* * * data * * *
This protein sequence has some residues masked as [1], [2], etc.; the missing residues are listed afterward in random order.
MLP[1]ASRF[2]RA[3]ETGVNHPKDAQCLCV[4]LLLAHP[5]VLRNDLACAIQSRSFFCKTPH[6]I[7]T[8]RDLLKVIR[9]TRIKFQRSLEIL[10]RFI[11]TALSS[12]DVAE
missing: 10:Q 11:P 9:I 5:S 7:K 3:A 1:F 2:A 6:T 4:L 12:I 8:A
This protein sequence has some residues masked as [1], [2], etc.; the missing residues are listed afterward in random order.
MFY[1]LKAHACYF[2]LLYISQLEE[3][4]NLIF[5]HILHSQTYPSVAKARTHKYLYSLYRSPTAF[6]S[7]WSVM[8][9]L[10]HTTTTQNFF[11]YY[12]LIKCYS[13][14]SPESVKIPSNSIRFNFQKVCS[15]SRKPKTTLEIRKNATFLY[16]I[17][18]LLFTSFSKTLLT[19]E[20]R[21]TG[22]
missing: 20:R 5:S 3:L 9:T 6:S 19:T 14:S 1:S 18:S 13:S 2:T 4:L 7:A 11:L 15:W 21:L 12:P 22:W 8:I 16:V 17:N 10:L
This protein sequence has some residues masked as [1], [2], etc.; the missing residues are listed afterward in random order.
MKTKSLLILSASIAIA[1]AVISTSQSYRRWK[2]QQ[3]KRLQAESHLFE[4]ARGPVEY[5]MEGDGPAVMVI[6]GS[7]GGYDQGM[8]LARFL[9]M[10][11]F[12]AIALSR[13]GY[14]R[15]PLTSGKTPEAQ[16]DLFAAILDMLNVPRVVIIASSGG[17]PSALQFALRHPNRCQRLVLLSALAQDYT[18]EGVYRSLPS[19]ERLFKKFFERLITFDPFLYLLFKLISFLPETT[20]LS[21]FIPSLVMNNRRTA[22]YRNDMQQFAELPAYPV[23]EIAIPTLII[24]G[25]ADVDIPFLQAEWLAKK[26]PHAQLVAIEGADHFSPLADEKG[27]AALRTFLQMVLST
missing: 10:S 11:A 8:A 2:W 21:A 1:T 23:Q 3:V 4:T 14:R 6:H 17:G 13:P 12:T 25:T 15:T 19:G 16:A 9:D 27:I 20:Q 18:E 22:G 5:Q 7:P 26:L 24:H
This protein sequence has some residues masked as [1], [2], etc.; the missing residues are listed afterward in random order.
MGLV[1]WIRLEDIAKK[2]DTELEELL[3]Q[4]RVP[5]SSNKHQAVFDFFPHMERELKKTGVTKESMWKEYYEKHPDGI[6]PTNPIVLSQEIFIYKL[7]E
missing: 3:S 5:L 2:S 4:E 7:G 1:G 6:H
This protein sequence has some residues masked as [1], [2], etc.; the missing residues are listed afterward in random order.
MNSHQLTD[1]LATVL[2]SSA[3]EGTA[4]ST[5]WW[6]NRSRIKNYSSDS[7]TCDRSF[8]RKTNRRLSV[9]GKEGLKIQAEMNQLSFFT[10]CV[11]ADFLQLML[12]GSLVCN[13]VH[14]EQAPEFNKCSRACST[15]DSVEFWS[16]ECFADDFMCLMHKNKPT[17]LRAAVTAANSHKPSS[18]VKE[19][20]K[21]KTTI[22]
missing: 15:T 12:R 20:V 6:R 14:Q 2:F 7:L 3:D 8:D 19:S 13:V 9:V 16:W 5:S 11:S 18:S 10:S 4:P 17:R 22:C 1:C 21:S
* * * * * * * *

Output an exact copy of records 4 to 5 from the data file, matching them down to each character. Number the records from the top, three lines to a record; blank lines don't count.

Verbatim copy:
This protein sequence has some residues masked as [1], [2], etc.; the missing residues are listed afterward in random order.
MGLV[1]WIRLEDIAKK[2]DTELEELL[3]Q[4]RVP[5]SSNKHQAVFDFFPHMERELKKTGVTKESMWKEYYEKHPDGI[6]PTNPIVLSQEIFIYKL[7]E
missing: 3:S 5:L 2:S 4:E 7:G 1:G 6:H
This protein sequence has some residues masked as [1], [2], etc.; the missing residues are listed afterward in random order.
MNSHQLTD[1]LATVL[2]SSA[3]EGTA[4]ST[5]WW[6]NRSRIKNYSSDS[7]TCDRSF[8]RKTNRRLSV[9]GKEGLKIQAEMNQLSFFT[10]CV[11]ADFLQLML[12]GSLVCN[13]VH[14]EQAPEFNKCSRACST[15]DSVEFWS[16]ECFADDFMCLMHKNKPT[17]LRAAVTAANSHKPSS[18]VKE[19][20]K[21]KTTI[22]
missing: 15:T 12:R 20:V 6:R 14:Q 2:F 7:L 3:D 8:D 19:S 13:V 9:V 16:W 5:S 11:S 18:S 10:S 4:P 17:R 22:C 1:C 21:S